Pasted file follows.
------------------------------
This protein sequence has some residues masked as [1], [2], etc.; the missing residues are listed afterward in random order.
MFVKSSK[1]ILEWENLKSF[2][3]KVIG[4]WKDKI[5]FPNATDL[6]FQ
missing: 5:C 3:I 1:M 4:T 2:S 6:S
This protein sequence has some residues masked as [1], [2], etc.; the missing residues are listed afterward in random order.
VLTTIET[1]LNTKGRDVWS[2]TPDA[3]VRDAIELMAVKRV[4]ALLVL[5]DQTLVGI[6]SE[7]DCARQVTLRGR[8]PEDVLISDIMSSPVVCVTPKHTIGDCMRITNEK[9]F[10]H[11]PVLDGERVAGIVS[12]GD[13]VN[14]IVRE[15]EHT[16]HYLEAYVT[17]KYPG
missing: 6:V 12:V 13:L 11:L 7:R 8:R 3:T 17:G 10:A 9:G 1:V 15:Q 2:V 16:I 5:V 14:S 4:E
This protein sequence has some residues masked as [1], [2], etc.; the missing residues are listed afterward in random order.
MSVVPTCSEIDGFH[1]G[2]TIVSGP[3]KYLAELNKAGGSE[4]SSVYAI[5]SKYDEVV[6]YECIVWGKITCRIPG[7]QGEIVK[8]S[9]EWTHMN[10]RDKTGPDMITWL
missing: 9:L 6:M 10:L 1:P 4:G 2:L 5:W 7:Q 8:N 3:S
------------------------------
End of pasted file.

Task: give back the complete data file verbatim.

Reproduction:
This protein sequence has some residues masked as [1], [2], etc.; the missing residues are listed afterward in random order.
MFVKSSK[1]ILEWENLKSF[2][3]KVIG[4]WKDKI[5]FPNATDL[6]FQ
missing: 5:C 3:I 1:M 4:T 2:S 6:S
This protein sequence has some residues masked as [1], [2], etc.; the missing residues are listed afterward in random order.
VLTTIET[1]LNTKGRDVWS[2]TPDA[3]VRDAIELMAVKRV[4]ALLVL[5]DQTLVGI[6]SE[7]DCARQVTLRGR[8]PEDVLISDIMSSPVVCVTPKHTIGDCMRITNEK[9]F[10]H[11]PVLDGERVAGIVS[12]GD[13]VN[14]IVRE[15]EHT[16]HYLEAYVT[17]KYPG
missing: 6:V 12:V 13:L 11:L 7:R 8:R 3:T 17:G 10:A 9:G 1:V 15:Q 2:V 16:I 5:V 14:S 4:E
This protein sequence has some residues masked as [1], [2], etc.; the missing residues are listed afterward in random order.
MSVVPTCSEIDGFH[1]G[2]TIVSGP[3]KYLAELNKAGGSE[4]SSVYAI[5]SKYDEVV[6]YECIVWGKITCRIPG[7]QGEIVK[8]S[9]EWTHMN[10]RDKTGPDMITWL
missing: 9:L 6:M 10:L 1:P 4:G 2:L 5:W 7:Q 8:N 3:S